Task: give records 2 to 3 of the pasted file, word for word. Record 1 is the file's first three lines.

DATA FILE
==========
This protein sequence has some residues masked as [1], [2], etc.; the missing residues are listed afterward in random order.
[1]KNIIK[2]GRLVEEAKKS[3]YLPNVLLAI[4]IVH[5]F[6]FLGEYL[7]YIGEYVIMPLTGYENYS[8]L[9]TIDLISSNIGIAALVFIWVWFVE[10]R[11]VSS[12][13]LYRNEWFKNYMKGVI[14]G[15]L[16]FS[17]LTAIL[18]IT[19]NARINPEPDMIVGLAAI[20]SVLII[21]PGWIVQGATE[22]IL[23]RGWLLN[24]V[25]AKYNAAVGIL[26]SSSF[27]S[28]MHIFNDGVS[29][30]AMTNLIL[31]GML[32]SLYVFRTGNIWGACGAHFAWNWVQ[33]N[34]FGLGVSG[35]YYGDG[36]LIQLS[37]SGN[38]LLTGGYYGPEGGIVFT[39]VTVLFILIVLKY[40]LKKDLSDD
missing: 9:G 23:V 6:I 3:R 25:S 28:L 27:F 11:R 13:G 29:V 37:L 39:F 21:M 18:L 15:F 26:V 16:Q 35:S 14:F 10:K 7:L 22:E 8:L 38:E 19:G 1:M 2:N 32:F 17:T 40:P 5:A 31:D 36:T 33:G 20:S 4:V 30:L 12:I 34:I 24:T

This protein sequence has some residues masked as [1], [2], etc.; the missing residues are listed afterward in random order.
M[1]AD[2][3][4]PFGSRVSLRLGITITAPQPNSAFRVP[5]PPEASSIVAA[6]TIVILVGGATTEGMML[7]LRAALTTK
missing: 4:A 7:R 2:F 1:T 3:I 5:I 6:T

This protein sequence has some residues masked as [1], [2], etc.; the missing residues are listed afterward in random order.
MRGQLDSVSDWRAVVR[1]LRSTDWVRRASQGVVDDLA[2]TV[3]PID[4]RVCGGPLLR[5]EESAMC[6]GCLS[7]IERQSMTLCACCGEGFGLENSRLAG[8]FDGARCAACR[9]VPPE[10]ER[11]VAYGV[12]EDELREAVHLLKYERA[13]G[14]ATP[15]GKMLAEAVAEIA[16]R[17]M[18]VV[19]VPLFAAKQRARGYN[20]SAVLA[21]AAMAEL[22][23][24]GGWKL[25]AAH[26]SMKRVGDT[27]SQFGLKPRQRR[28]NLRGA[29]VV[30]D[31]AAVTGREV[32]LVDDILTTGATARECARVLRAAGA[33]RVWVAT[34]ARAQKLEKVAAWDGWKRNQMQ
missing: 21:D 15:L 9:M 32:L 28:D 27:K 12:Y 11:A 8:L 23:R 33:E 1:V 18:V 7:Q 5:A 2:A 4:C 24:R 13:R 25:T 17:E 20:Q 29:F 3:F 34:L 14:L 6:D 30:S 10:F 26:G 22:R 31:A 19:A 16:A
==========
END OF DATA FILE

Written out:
This protein sequence has some residues masked as [1], [2], etc.; the missing residues are listed afterward in random order.
M[1]AD[2][3][4]PFGSRVSLRLGITITAPQPNSAFRVP[5]PPEASSIVAA[6]TIVILVGGATTEGMML[7]LRAALTTK
missing: 4:A 7:R 2:F 1:T 3:I 5:I 6:T

This protein sequence has some residues masked as [1], [2], etc.; the missing residues are listed afterward in random order.
MRGQLDSVSDWRAVVR[1]LRSTDWVRRASQGVVDDLA[2]TV[3]PID[4]RVCGGPLLR[5]EESAMC[6]GCLS[7]IERQSMTLCACCGEGFGLENSRLAG[8]FDGARCAACR[9]VPPE[10]ER[11]VAYGV[12]EDELREAVHLLKYERA[13]G[14]ATP[15]GKMLAEAVAEIA[16]R[17]M[18]VV[19]VPLFAAKQRARGYN[20]SAVLA[21]AAMAEL[22][23][24]GGWKL[25]AAH[26]SMKRVGDT[27]SQFGLKPRQRR[28]NLRGA[29]VV[30]D[31]AAVTGREV[32]LVDDILTTGATARECARVLRAAGA[33]RVWVAT[34]ARAQKLEKVAAWDGWKRNQMQ
missing: 21:D 15:L 9:M 32:L 28:D 27:K 12:Y 11:A 8:L 23:R 33:E 1:V 18:V 7:Q 5:A 2:A 4:C 24:R 13:R 25:T 17:E 20:Q 29:F 3:F 34:L 14:L 6:D 30:S 10:F 26:G 22:R 31:A 19:A 16:A